Marsha makes it an afternoon to remember for King and company
It's not often that the spirit of the FA Cup third round comes to Royal Ascot - and it's not often that the part-timers are favourites to see off the mega-rich professionals.
But it's not often that you get a filly like Marsha, high-class flagship of the Elite Racing Club, a group that has been bringing the thrill of bloodstock ownership and breeding to those without bottomless pockets for a quarter of a century.
At lunchtime on Tuesday, the multi-millionaires of Coolmore and Godolphin, Qatar Racing and Al Shaqab, are doubtless ensconced somewhere exclusive, carefully poring over an afternoon's action and discussing its possible impact on their huge empires.
Yet they will not be half so excited - or having a quarter as much fun - as the souls enjoying the sunshine in their three marquees on the Silks Lawn, a furlong up the course.
Then again, the 148 of them on the lawn do have the odd concern, albeit things that probably don't register with the Magniers and Maktoums.
Robert Nobes, a bricklayer from Newark, has his thoughts on the site back home and says: "I hope my son and the rest of the gang are working hard."
The mind of John Birkett, a GP, is on the practice back in Weston-Super-Mare, as he explains: "I don't have lot of time to myself but I worked Monday instead so I could come today."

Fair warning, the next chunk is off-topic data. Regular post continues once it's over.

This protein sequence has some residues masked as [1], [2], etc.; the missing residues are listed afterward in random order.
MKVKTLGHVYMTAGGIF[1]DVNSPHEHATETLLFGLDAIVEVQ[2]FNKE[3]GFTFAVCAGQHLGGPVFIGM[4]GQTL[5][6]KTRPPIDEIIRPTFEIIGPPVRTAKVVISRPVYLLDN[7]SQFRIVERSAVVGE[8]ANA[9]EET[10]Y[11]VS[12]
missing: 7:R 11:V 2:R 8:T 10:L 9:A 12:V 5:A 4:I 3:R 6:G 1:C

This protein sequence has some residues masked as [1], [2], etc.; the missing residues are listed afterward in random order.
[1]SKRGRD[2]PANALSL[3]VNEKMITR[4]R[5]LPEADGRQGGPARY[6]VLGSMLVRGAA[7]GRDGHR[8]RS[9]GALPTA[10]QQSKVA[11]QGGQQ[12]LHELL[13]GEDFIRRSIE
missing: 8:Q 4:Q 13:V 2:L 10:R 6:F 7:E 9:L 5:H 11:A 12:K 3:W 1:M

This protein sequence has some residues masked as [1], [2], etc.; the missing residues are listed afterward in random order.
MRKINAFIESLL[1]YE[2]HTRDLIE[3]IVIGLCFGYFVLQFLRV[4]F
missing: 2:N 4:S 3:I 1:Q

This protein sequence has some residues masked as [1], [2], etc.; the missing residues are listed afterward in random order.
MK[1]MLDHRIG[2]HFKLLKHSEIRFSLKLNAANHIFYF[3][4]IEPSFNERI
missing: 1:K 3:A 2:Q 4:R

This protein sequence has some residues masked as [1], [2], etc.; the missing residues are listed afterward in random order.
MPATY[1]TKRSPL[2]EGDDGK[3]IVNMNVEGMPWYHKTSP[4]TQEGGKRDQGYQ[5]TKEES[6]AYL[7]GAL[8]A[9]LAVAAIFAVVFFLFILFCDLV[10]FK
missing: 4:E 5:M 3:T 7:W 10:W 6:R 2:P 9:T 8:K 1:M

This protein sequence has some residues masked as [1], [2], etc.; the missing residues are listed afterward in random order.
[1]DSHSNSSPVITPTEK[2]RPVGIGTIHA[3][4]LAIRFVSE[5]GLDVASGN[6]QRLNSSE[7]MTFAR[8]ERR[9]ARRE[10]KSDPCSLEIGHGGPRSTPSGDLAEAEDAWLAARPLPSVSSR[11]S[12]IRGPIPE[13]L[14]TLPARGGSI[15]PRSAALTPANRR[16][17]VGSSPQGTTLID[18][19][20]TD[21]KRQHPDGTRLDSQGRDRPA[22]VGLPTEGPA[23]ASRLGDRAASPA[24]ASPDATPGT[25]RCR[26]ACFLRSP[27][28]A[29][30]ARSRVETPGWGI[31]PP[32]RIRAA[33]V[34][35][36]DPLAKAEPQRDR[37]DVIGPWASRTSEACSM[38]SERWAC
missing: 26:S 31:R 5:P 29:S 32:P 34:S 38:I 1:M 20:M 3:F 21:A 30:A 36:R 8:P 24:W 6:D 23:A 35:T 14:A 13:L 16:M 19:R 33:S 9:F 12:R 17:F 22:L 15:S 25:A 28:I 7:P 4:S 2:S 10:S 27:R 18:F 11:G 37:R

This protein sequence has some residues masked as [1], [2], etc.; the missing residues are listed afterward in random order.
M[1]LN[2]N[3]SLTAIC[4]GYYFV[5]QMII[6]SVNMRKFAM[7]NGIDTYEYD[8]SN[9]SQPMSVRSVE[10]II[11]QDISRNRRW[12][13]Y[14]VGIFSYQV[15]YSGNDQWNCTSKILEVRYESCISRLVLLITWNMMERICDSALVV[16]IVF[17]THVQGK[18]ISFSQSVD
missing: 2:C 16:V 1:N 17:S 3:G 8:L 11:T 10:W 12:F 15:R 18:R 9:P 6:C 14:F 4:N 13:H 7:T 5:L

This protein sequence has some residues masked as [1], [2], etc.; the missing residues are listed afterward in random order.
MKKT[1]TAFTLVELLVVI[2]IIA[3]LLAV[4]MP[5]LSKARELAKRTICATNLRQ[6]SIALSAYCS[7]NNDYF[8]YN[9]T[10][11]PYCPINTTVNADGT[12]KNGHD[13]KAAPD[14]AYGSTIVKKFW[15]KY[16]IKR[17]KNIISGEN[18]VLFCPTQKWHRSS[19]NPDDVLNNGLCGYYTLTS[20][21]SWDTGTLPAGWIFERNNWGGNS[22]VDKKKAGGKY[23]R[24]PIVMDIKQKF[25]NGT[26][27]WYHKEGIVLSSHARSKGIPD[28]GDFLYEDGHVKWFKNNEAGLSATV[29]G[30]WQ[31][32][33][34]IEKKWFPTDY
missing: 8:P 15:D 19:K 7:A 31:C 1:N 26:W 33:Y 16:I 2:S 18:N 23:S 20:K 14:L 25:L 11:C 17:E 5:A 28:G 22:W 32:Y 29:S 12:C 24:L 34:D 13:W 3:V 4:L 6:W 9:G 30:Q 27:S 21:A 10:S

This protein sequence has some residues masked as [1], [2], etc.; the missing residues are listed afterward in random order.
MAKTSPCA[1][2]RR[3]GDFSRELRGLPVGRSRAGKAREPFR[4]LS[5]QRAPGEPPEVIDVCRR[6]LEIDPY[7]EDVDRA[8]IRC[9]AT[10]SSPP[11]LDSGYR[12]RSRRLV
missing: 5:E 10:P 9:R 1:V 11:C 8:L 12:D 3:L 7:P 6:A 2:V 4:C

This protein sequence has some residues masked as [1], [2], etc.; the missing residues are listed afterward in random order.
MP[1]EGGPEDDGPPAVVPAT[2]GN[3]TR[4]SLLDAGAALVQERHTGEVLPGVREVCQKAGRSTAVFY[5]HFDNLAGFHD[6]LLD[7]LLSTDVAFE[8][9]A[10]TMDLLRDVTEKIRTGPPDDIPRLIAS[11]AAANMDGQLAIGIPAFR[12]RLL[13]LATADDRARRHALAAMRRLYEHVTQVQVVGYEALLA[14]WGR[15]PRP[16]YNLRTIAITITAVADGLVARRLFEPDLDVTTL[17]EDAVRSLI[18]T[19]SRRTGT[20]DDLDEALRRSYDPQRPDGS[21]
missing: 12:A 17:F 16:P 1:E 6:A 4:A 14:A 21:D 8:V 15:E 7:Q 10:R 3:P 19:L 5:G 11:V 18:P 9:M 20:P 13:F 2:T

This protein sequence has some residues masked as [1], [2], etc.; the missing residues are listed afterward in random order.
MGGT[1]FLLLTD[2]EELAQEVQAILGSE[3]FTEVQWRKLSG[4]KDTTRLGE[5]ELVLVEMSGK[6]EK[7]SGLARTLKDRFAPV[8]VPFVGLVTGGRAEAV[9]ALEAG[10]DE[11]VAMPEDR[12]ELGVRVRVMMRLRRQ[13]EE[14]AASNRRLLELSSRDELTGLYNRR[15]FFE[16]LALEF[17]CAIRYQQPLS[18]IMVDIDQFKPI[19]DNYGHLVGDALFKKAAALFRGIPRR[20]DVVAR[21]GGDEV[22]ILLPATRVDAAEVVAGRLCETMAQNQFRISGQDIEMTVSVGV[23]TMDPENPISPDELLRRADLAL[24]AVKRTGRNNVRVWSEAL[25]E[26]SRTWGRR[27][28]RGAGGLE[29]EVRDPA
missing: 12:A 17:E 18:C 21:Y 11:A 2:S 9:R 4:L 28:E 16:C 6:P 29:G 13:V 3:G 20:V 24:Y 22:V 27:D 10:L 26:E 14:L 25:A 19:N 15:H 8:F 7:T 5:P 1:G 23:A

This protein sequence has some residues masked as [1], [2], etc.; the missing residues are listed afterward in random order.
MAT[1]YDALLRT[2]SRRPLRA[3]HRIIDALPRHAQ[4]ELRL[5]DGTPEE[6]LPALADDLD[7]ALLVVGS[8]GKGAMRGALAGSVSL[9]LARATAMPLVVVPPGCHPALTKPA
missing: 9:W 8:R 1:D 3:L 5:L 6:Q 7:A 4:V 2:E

It's those who need to take a day off work to come racing, rather than the independently wealthy, to whom the £199 a year club makes its appeal.
There are currently around 9,000 members, people like Nobes who says: "I wanted the experience of owning horses but I didn't really have the money. A doctor I quizzed against was always talking about Soviet Song and Elite Racing - I kept meaning to join then one day I said 'I'm going to do it' and I've not looked back since."
He shares a table with David Skaith, an electrician from Newark, who says: "I had always looked over the rails and fancied being the one talking to the trainer and the jockey.
"I was one of the lucky ones who was at Catterick two years ago when Marsha ran her second race.
"There were 12 of us and one of the others asked the jockey which horse he was frightened and he said 'none of them, just herself'. She won well and I thought she was something special from that day."
That special filly has since gone on to land the Prix de l'Abbaye at Chantilly, to put up a high-class performance to defy a penalty in the Palace House Stakes to Newmarket and attract Ena King and her daughter Sarah up to Ascot from the west country for the first time.
"It looks very smart," says Ena, who is 79 next month and is retired, having spent 35 years training driving instructors - "It was most enjoyable but you have got to be on the ball," she remembers.
This trip was booked in the depths of winter - you'd expect foresight like that from a woman prescient enough to have backed Foinavon for the 1967 Grand National.
And she is not about to desert her heroine, predicting: "Marsha is definitely going to win, I believe in her. We went to see her in Newmarket last year, she looked full of herself and I was really impressed."
Nobes is just as bullish about the homebred filly, whose success is a fine tribute to club's breeding operation, saying: "I think she'll win as long as she gets a decent passage through and Luke Morris can find the gaps."
As it turned out, Morris would have needed to find rocket boosters rather than gaps to cope with Lady Aurelia, but there were no recriminations on the Silks Lawn after the race.
"She's run third and that's good for Ascot," Ena King says. "And we've had a good day - I'm glad we came."